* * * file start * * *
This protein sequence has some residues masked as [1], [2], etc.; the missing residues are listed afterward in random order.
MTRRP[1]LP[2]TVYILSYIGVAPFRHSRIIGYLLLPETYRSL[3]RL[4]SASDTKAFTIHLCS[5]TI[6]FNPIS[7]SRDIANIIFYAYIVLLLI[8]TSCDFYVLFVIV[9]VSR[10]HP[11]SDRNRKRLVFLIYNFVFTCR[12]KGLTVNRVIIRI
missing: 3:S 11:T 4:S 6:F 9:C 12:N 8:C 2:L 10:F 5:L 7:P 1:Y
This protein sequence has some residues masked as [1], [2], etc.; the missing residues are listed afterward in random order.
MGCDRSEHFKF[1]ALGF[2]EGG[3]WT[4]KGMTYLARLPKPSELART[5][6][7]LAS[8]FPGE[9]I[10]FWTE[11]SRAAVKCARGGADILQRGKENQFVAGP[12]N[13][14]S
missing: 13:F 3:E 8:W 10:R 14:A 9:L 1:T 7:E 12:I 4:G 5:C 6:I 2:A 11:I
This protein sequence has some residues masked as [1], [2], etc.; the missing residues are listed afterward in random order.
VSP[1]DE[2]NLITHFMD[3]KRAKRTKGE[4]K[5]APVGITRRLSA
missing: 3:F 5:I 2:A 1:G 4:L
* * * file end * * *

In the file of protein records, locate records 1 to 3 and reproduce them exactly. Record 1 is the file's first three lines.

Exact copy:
This protein sequence has some residues masked as [1], [2], etc.; the missing residues are listed afterward in random order.
MTRRP[1]LP[2]TVYILSYIGVAPFRHSRIIGYLLLPETYRSL[3]RL[4]SASDTKAFTIHLCS[5]TI[6]FNPIS[7]SRDIANIIFYAYIVLLLI[8]TSCDFYVLFVIV[9]VSR[10]HP[11]SDRNRKRLVFLIYNFVFTCR[12]KGLTVNRVIIRI
missing: 3:S 11:T 4:S 6:F 9:C 12:N 8:C 2:L 10:F 5:L 7:P 1:Y
This protein sequence has some residues masked as [1], [2], etc.; the missing residues are listed afterward in random order.
MGCDRSEHFKF[1]ALGF[2]EGG[3]WT[4]KGMTYLARLPKPSELART[5][6][7]LAS[8]FPGE[9]I[10]FWTE[11]SRAAVKCARGGADILQRGKENQFVAGP[12]N[13][14]S
missing: 13:F 3:E 8:W 10:R 14:A 9:L 1:T 7:E 12:I 4:G 5:C 6:I 2:A 11:I
This protein sequence has some residues masked as [1], [2], etc.; the missing residues are listed afterward in random order.
VSP[1]DE[2]NLITHFMD[3]KRAKRTKGE[4]K[5]APVGITRRLSA
missing: 3:F 5:I 2:A 1:G 4:L